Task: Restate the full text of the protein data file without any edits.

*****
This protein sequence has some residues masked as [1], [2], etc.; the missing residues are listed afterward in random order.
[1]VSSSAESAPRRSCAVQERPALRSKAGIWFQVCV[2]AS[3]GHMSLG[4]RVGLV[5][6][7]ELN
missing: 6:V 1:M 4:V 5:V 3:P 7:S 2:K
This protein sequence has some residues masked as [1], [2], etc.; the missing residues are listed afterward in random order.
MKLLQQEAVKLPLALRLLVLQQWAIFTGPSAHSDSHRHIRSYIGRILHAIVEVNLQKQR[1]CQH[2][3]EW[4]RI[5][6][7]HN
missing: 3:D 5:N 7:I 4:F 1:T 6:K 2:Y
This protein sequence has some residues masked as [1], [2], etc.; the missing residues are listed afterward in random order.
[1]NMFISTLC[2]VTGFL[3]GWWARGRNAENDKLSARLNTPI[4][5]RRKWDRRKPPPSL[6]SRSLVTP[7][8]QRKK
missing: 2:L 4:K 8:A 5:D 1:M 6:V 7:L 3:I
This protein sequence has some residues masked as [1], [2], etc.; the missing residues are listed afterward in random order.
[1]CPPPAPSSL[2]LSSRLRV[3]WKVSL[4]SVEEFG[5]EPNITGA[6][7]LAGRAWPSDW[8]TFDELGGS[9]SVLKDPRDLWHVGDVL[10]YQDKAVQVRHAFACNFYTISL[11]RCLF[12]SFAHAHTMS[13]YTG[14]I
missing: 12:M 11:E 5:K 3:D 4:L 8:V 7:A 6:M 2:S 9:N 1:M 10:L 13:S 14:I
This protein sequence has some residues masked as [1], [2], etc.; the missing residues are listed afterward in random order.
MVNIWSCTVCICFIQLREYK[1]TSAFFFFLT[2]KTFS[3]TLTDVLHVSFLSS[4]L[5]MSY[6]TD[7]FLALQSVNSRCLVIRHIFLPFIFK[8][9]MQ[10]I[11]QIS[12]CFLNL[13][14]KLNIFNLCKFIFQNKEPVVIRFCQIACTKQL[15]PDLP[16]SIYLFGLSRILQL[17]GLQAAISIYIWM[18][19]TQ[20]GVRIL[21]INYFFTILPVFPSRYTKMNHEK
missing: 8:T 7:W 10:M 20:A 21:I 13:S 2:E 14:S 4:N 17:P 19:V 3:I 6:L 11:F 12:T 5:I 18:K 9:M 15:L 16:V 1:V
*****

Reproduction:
This protein sequence has some residues masked as [1], [2], etc.; the missing residues are listed afterward in random order.
[1]VSSSAESAPRRSCAVQERPALRSKAGIWFQVCV[2]AS[3]GHMSLG[4]RVGLV[5][6][7]ELN
missing: 6:V 1:M 4:V 5:V 3:P 7:S 2:K
This protein sequence has some residues masked as [1], [2], etc.; the missing residues are listed afterward in random order.
MKLLQQEAVKLPLALRLLVLQQWAIFTGPSAHSDSHRHIRSYIGRILHAIVEVNLQKQR[1]CQH[2][3]EW[4]RI[5][6][7]HN
missing: 3:D 5:N 7:I 4:F 1:T 6:K 2:Y
This protein sequence has some residues masked as [1], [2], etc.; the missing residues are listed afterward in random order.
[1]NMFISTLC[2]VTGFL[3]GWWARGRNAENDKLSARLNTPI[4][5]RRKWDRRKPPPSL[6]SRSLVTP[7][8]QRKK
missing: 2:L 4:K 8:A 5:D 1:M 6:V 7:L 3:I
This protein sequence has some residues masked as [1], [2], etc.; the missing residues are listed afterward in random order.
[1]CPPPAPSSL[2]LSSRLRV[3]WKVSL[4]SVEEFG[5]EPNITGA[6][7]LAGRAWPSDW[8]TFDELGGS[9]SVLKDPRDLWHVGDVL[10]YQDKAVQVRHAFACNFYTISL[11]RCLF[12]SFAHAHTMS[13]YTG[14]I
missing: 12:M 11:E 5:K 3:D 4:L 8:V 7:A 6:M 2:S 9:N 1:M 10:L 13:S 14:I
This protein sequence has some residues masked as [1], [2], etc.; the missing residues are listed afterward in random order.
MVNIWSCTVCICFIQLREYK[1]TSAFFFFLT[2]KTFS[3]TLTDVLHVSFLSS[4]L[5]MSY[6]TD[7]FLALQSVNSRCLVIRHIFLPFIFK[8][9]MQ[10]I[11]QIS[12]CFLNL[13][14]KLNIFNLCKFIFQNKEPVVIRFCQIACTKQL[15]PDLP[16]SIYLFGLSRILQL[17]GLQAAISIYIWM[18][19]TQ[20]GVRIL[21]INYFFTILPVFPSRYTKMNHEK
missing: 8:T 7:W 10:M 20:A 21:I 13:S 2:E 14:S 4:N 17:P 19:V 3:I 6:L 11:F 12:T 5:I 18:K 9:M 15:L 16:V 1:V